spectacular rationalisations reported in the trade press, according to

Interfocus, are Bayer cutting its roster from 48 to three, IBM from 40

to one, and Reckitt & Colman from 35 to one.

And at least one agency in this year’s survey reports anonymously that

it has been axed by the European headquarters of two of its

multinational clients, after several years of very happy working

relationships with those clients’ UK offshoots.

So size and international clout are becoming more important. IMP and

Promotional Campaigns are two companies which pioneered the idea of

international SP networks. Both now acknowledge that initially there

wasn’t much genuine cross-border work around, but the volume is now

growing. The Marketing Store has added Worldwide to its title,

signifying its new global ambitions, while Claydon Heeley and Interfocus

are just two of a number of agency groups looking for overseas


These are the kind of pressures that are prompting smaller agencies to

group together to achieve what they regard as critical mass. And, of

course, that is to say nothing of the run of major international

takeovers and mergers. These have been as evident in sales promotion as

they have in most of the other sectors covered by Marketing league

tables - direct marketing, telemarketing, PR, market research and field


The most prominent of these was the acquisition of high-flying Claydon

Heeley by Omnicom. It’s believed that as many as five agency groups were

trying to buy the company. Says director Mark Heeley: ’We’ve seen other

agencies being taken over, and then going quiet. That’s not our aim at

all. We went for what we thought was the rocket fuel offer, the complete

take-off platform.’

Featured yet again among the fastest growing agencies, Claydon Heeley

has clearly lost none of its ambition. ’We are the only 90s start-up to

make it to the big league, and we aim to be number one by the

millennium, with the possible exception of Carlson, which throws

everything into the pot.’ (Carlson has a substantial involvement in

airline and hotel loyalty programmes.)

Marriages of experience

The deal also gets a ringing endorsement from Mike Birkin, who, as

worldwide president of Omnicom’s DAS group, is widely regarded as Mr


’When we were looking for a significant investment, we concluded that

Claydon Heeley was the most creative promotional marketing agency we

could find - but also with a very keen business sense, which is a rare

mix,’ he says. ’In the months that have followed, they have absolutely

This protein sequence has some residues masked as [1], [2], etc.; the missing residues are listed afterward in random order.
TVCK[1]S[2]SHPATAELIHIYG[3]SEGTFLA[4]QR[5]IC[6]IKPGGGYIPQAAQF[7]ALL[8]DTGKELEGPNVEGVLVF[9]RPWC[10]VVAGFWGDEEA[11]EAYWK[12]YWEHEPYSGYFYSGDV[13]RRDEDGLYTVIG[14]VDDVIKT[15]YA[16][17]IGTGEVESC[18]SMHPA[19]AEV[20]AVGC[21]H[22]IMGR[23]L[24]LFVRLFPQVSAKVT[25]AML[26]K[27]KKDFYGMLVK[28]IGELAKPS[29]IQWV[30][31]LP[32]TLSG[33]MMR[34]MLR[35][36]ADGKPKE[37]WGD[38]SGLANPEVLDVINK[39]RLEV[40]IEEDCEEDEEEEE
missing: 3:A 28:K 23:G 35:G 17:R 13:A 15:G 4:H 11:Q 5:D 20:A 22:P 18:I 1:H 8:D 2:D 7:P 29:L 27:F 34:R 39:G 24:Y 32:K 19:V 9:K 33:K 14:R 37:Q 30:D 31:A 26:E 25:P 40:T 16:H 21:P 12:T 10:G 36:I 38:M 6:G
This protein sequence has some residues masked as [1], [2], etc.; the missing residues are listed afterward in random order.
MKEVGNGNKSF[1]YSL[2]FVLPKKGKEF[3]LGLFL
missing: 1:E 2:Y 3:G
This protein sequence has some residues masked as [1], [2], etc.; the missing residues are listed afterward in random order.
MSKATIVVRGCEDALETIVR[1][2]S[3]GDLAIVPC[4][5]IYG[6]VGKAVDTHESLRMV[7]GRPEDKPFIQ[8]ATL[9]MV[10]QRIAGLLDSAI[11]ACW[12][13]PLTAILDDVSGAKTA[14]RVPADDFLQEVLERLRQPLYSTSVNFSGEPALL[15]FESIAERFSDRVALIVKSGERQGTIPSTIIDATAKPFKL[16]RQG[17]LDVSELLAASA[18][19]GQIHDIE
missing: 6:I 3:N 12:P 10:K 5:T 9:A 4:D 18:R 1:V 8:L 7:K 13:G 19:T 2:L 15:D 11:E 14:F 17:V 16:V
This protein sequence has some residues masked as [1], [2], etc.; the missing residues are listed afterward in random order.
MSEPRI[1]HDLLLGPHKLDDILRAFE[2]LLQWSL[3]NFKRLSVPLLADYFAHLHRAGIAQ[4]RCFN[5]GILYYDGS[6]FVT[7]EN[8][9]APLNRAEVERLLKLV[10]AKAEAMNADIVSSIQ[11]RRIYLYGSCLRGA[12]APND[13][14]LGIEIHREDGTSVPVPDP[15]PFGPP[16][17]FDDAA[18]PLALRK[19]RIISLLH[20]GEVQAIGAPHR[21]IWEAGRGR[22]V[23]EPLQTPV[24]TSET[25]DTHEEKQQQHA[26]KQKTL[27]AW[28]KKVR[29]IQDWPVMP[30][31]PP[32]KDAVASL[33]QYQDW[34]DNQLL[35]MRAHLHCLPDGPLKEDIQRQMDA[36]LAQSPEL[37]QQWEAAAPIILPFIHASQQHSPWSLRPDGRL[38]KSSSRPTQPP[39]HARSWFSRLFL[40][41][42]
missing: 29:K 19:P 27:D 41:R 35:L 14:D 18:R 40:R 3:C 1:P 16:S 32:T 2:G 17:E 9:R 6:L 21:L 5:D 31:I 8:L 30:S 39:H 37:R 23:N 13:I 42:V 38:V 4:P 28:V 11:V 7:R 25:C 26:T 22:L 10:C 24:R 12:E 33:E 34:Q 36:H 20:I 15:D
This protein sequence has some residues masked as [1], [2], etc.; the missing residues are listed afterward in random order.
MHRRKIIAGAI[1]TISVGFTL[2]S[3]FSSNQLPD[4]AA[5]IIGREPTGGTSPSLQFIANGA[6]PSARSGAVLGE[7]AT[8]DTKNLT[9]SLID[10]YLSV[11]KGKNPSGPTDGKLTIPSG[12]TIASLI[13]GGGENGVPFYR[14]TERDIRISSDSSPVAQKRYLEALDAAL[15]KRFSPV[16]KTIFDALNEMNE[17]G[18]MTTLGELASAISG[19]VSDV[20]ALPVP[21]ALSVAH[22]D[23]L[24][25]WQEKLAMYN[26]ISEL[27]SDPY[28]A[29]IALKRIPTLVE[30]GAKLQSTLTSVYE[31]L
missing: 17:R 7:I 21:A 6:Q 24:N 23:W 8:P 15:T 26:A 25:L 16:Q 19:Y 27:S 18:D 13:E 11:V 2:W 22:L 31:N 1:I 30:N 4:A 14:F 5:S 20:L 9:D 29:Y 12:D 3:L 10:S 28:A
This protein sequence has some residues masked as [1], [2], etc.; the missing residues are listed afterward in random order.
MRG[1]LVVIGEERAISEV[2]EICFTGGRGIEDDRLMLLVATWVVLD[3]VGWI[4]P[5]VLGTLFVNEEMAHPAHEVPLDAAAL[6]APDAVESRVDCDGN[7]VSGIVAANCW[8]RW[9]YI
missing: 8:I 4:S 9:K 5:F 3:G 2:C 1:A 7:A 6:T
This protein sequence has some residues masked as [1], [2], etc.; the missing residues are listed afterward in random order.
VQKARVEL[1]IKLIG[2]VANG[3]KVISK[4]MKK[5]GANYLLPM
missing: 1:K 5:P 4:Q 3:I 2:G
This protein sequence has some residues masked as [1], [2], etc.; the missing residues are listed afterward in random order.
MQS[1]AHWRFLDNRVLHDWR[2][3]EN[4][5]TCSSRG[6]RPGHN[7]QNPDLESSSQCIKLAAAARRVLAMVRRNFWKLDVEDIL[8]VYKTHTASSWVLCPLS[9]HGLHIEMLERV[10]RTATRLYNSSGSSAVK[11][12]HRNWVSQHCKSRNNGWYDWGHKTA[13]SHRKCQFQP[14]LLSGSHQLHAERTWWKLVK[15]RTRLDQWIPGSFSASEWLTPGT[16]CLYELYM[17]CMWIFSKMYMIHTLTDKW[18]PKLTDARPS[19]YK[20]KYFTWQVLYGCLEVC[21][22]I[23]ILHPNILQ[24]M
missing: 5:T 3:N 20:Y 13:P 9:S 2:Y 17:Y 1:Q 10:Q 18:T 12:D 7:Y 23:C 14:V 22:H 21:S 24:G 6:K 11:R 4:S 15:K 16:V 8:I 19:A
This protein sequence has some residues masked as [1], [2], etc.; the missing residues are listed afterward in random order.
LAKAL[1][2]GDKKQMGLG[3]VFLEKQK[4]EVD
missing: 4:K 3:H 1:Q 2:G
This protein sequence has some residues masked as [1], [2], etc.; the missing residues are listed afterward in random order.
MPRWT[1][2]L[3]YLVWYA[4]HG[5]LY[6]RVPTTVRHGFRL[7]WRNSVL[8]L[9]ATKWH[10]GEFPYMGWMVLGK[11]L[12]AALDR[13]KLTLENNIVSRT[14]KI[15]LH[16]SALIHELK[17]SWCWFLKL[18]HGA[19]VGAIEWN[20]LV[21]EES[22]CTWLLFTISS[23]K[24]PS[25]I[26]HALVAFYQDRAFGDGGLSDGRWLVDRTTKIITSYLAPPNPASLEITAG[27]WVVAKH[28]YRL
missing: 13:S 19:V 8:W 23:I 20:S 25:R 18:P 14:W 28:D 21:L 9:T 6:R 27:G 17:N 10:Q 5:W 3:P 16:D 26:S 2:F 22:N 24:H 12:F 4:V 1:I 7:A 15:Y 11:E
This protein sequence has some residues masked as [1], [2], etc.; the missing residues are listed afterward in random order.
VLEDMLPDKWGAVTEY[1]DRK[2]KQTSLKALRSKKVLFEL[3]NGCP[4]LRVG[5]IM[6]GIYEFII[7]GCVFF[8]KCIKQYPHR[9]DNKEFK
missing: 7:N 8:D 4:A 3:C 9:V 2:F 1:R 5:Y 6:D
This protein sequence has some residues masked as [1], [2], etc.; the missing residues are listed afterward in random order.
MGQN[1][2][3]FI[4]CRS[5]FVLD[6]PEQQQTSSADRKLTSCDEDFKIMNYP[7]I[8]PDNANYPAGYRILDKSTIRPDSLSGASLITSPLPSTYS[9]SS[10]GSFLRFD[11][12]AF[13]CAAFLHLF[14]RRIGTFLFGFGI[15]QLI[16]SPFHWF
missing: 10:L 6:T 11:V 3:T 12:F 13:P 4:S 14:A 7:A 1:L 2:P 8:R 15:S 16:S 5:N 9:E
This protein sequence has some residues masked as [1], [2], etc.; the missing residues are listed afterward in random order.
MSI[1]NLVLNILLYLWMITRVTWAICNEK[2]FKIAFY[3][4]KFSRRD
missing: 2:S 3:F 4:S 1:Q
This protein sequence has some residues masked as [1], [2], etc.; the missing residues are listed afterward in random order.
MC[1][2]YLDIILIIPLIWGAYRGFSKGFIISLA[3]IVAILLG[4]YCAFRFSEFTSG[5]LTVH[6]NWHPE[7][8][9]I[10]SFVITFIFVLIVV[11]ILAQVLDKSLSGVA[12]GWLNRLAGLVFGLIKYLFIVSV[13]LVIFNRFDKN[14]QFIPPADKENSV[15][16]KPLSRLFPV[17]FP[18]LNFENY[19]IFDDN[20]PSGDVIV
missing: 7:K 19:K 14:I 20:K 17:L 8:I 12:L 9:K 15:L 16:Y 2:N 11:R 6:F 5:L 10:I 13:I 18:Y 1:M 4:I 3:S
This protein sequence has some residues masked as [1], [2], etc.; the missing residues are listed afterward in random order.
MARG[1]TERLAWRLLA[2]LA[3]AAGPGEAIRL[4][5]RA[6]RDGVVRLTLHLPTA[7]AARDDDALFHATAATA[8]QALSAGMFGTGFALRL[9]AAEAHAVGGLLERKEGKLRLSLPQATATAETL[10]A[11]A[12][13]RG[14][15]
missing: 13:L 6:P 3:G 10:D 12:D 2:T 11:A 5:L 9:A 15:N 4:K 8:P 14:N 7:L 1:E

delivered that, and more.’

A more surprising marriage, perhaps, was that of The Marketing Store and

the US-based promotions agency MB Sales, a division of the Havi


Surprising, that is, in the sense that the successful suitor didn’t

follow the normal pattern of being an international ad agency group.

However, The Marketing Store, despite having the now obligatory direct

marketing arm, has always been very insistent that it is a sales

promotion agency, at a time when competitors have been suffering an

identity crisis. Therefore MB Sales may be a natural spiritual


’We already had a working relationship with MB Sales because we had

formed MB Europe two years ago to service McDonald’s European

requirements,’ says deputy managing director for Europe, Tony Barton.

’So they were known to us, and we had a similar vision about the future

of promotional marketing, a vision that was promotionally led rather

than advertising led.’

The outcome of the deal is a group with offices as far flung as Buenos

Aires, Taipei, Sydney and Toronto. The Marketing Store Worldwide is the

chosen nameplate to hang on all these doors. And founding chairman

Graham Kemp has left his Hertford office to work permanently in the

group’s headquarters in Chicago, as chief operating officer.

As an interesting aside, the deal reflects a trend for US multinationals

- in this case, Mcdonald’s - asking its US suppliers to go

international, too. Omnicom has a US-based sales promotion offshoot,

Alcone, which has set up in the UK to service Burger King. Following

Omnicom’s decision to fold Anvil into Claydon Heeley, Alcone has moved

into the old Anvil offices, and in the process has picked up the

Gallaher account. There’s no league table submission from Alcone yet,

but there’s always next year.

MB Sales and Alcone are similar. With huge accounts like Mcdonald’s and

Burger King, they are heavily involved in both the design and

manufacture of premiums. ’One of the benefits of this merger is that we

can tap into that skill set, and they can tap into our wider consultancy

expertise,’ declares Barton.

In last year’s league table, ZGC was fingered as a likely takeover


Marketing had no inside knowledge - honest - but very shortly after

publication the agency was bought by the publicly-quoted Canadian

company Mosaic. This is another ambitious operation which now also owns